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Don’t let the stripped down instrumentation of this trio fool you. These three players make music of such breadth and scope that it often sounds as if there were twice their number. Their playing is both visceral and vigorous and they communicate an urgent energy barely controlled by the confines of the tunes. Grassi is a one man percussive powerhouse able to pound out elemental cadences or just as agilely sculpt complex polyrhythms for his partners to play atop. Connell’s reedwork is wracked with the kind of emotional immediacy that grabs you by the collar and doesn’t let go until you’ve listened (and not just heard) fully to what he’s trying to say. It’s unfortunate that he hasn’t recorded more widely especially considering the evidence of his prowess available here. Swell is the perfect ringleader tossing growling metallic slurs like thunderbolts and turning from lead to rhythmic roles on a dime.
“Labor’s Daze” and “Cosmo Crater” capture the trio’s more agitated side as the three crash and cavort with unruly abandon. The only drawback to these tunes is their sometimes unyielding density. “Folk Tune,” is built on just that serving up some delicious solos from all three players, particularly Swell who takes the longest space to relinquish his verdant ideas. “Saved As One” also highlights Swell in a pugnacious display of lower register jabs and cuffs that cow the tune’s melody into pummeled submission. Grassi’s disorderly drums contribute further to the din while simultaneous maintaining a rhythmic center. On “BA-1” the trio completely shifts gears playing softly muted unison passages emphasizing sonic space and nuance. The opening duet between Swell and Grassi is suffused with the kind of interplay most groups yearn for. Alto saxophone and trombone are the focal points on “Let’s Go Right Ahead” where Connell and Swell blend and shape their lines with uncanny telepathic accuracy. “Atmospheels-Stage 2” (what happened to Stage 1?) is built around a cyclic themes which recollect both AACM and Latin influences. The concluding “Soul Traveler Con Fuego” carries over some of the Latin elements, most notably in Grassi’s shakers and shells, and serves as a fitting coda for the disc. Thanks to Bob Rusch and everyone at CIMP all three of these players are finally getting their well deserved due through ongoing opportunities to record the wonderful music that inhabits their fertile minds. Hopefully these fruitful associations will continue to produce sessions of this high caliber for years to come.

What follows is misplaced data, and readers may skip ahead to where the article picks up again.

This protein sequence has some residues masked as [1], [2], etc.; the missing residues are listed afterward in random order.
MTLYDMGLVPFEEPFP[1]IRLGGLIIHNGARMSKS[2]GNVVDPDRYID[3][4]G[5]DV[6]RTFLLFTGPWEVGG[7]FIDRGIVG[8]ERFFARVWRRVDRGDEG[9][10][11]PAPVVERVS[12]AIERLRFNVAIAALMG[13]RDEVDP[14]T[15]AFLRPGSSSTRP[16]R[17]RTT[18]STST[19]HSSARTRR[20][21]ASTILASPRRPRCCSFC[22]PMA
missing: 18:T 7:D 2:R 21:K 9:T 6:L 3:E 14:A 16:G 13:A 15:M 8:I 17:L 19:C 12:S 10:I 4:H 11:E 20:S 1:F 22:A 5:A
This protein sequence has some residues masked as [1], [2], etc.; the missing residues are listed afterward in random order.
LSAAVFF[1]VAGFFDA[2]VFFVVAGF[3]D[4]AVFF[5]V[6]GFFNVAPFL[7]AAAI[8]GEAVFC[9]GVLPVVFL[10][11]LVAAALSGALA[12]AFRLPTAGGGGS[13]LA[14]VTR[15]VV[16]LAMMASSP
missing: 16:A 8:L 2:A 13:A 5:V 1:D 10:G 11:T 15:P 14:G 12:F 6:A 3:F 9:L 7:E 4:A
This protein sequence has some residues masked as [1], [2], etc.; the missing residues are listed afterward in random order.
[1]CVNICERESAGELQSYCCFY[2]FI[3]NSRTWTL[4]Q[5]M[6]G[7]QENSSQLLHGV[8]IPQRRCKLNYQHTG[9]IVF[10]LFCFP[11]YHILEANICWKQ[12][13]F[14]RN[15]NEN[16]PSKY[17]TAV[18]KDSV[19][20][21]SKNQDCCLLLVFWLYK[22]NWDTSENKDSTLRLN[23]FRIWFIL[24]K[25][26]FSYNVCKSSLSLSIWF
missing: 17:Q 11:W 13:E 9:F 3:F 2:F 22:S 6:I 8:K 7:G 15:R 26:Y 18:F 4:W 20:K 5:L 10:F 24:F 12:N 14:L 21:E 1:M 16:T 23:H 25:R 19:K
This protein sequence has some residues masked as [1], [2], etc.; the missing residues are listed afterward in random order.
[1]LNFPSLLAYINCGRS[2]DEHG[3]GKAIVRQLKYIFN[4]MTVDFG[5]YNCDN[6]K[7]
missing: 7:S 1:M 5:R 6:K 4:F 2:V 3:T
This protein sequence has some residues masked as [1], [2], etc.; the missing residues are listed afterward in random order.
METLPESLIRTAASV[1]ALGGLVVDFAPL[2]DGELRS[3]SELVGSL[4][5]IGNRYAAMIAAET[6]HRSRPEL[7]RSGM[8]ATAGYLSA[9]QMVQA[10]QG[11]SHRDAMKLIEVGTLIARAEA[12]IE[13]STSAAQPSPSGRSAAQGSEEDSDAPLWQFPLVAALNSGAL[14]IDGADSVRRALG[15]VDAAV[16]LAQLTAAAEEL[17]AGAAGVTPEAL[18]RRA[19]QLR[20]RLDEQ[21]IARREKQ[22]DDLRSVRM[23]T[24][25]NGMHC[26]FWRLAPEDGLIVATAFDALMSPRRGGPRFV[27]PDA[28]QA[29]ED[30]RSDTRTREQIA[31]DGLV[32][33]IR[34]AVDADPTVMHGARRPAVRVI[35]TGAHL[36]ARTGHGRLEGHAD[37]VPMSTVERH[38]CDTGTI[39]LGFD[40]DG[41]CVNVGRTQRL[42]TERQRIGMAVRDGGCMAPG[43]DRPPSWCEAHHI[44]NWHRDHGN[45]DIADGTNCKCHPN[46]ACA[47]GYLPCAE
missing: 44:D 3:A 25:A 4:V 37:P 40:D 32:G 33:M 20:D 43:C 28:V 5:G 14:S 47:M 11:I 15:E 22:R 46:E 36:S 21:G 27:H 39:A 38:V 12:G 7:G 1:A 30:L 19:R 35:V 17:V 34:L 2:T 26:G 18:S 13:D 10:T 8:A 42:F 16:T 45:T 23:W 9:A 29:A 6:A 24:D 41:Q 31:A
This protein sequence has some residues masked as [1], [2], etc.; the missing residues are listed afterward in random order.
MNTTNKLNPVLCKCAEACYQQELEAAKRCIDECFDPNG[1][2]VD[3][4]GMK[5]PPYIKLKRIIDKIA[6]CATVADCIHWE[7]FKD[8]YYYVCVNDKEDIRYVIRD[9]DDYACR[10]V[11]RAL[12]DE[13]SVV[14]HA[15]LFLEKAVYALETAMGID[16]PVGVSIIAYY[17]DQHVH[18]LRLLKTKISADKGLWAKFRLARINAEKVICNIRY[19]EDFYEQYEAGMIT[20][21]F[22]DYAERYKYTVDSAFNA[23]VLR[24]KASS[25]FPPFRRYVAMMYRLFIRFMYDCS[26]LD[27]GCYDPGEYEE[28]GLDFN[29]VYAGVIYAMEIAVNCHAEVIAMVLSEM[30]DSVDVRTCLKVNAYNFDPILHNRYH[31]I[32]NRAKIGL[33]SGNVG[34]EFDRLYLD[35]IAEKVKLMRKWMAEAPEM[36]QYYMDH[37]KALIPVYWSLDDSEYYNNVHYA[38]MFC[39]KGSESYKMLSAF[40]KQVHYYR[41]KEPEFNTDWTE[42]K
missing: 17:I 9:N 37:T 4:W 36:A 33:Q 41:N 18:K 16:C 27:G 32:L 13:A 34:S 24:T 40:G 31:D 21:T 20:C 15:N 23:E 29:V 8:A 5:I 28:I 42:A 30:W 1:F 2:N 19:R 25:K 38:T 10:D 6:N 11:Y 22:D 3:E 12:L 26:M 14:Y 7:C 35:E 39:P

Track Listing: Labor
Personnel: Steve Swell- trombone, Will Connell- alto saxophone, clarinet, bass clarinet, Lou Grassi- drums, percussion.
I love jazz because anything is possible; it has few rules and the best jazz breaks those ones. I prefer free improv because it doesn't really have any rules at all.
I was first exposed to jazz in my teens (in the late sixties).
The first jazz record I bought was Filles de Kilimanjaro by Miles Davis, shortly followed by Extrapolation by John McLaughlin.
My advice to new listeners is to listen as widely as possible and not to make snap judgments--stick with it.